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    TURRIS FORTISSIMA (Brass Band Set) - Steven Ponsford

    The geographical position of Plymouth (the composer's home city) means that, at various times in history, the city has been the United Kingdom's first line of defence. A series of forts around the coast bears testimony to this and forts have featured on the city's coat of arms ever since. However, the city's forefathers believed that physical security was worthless without a faith in God's protection and this is reflected in the city motto; Turris fortissima est nomen Jehovah (The name of Jehovah is our strongest tower) (Proverbs 18:10). Written for Enfield Citadel Band's tour of the USA in 2007, the music attempts to portray this assurance with the use of the tune Ein' Fest Burg (A mighty fortress is our God) along with the more contemporary Blessed be the Name of the Lord and Shout to the Lord. There is also an apt reference to Dean Goffin's My Strength, My Tower as the music builds to its dramatic final bars.

    Estimated delivery 12-14 days
  • £44.95

    TRAILBLAZERS (Brass Band Set) - Andrew Mackereth

    This overture draws its inspiration from the story of the first Household Troops Band. It tells the story of the 1887 band, the subsequent lull of nearly a hundred years and the re-awakening of the Troops phenomenon in 1985. It was originally written in 1995 and featured prominently by the band on its North American tour of 2002. Given the history of the Household Troops Band, it is fitting that this composition is preoccupied with marching. It begins with a marching song played by a solitary muted cornet, symbolic not only of the call to bandsmen to join the evangelical effort but also a muso-dramatic device to indicate the steady increase in members and technical ability! The music quickly develops into stirring versions of 'A robe of white' and 'Storm the forts of darkness' with two early day Salvation Army tunes crucially adding to the narrative; 'Marching on in the light of God' and 'Soldiers of our God, arise!' The second section is a reflective setting of the Herbert Booth song, 'The penitent's plea'. This song serves to represent the many people who were 'saved' during those early day campaigns. The expressive music transports the listener through a period of uncertainty and angst until finally reaching the song, 'There is a message, a simple message, and it's a message for us all'. The final section deals first with the emergence from the annals of history with the muted cornet figure again before, symbolically, the present day band bursts forth with an emphatic statement of 'Would you be free from your burden of sin? There's power in the blood'. The stirring climax represents a fitting tribute to those gallant pioneering musicians and their equally impressive and dedicated contemporaries.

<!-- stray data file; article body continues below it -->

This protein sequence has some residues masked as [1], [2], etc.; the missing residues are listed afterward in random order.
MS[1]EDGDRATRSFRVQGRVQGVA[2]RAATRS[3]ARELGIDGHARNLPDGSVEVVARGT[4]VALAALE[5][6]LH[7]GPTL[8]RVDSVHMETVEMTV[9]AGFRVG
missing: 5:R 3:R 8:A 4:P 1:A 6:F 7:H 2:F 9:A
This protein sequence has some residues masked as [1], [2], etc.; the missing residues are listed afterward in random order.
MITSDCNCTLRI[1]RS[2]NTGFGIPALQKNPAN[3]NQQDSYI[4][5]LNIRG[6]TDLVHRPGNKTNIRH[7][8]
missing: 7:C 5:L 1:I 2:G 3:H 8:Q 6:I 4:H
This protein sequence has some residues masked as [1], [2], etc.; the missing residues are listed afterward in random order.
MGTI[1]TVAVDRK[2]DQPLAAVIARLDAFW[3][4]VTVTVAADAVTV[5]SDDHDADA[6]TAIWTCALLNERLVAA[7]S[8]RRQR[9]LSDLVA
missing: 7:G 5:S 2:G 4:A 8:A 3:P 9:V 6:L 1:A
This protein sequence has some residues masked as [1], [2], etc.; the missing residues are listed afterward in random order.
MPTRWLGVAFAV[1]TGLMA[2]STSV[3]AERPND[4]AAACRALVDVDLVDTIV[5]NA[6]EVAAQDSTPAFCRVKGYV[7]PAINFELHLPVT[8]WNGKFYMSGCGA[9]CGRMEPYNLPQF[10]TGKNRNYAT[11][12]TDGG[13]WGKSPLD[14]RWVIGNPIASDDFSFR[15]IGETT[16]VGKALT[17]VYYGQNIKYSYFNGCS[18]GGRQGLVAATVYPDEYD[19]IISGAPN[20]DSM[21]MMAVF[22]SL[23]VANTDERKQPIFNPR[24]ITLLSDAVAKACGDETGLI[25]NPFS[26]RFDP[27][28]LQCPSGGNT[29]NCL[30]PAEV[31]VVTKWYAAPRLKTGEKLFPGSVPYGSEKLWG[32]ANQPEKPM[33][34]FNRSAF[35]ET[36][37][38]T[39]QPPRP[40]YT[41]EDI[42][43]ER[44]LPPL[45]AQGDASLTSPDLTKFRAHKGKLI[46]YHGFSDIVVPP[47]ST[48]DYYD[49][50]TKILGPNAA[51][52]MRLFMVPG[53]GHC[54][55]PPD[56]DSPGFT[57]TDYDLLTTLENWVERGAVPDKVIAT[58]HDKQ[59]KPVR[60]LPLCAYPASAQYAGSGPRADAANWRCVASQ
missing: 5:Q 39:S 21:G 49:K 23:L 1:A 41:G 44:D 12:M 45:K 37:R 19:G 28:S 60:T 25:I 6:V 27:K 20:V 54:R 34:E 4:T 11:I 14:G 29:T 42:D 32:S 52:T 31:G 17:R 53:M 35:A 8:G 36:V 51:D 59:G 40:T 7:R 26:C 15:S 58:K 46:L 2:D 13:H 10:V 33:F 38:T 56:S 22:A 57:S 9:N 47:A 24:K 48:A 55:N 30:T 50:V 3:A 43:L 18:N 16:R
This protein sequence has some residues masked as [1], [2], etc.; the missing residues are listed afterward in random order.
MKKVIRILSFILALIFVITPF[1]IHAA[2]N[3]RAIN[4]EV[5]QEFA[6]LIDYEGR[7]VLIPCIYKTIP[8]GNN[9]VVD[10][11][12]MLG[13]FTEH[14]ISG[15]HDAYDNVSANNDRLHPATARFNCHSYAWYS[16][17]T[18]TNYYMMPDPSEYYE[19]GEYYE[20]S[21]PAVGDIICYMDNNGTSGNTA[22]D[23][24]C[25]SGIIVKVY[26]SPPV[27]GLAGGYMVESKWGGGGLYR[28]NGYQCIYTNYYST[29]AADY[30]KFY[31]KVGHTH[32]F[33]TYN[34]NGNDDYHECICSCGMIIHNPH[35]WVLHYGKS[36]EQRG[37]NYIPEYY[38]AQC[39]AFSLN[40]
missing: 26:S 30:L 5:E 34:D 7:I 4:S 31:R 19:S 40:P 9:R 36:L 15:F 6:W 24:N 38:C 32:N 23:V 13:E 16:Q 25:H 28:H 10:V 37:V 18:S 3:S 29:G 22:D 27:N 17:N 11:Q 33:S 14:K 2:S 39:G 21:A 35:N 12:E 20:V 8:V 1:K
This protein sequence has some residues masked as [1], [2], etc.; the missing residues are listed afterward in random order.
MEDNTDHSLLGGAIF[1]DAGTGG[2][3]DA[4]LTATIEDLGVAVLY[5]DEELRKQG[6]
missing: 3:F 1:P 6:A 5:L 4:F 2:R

Estimated delivery 12-14 days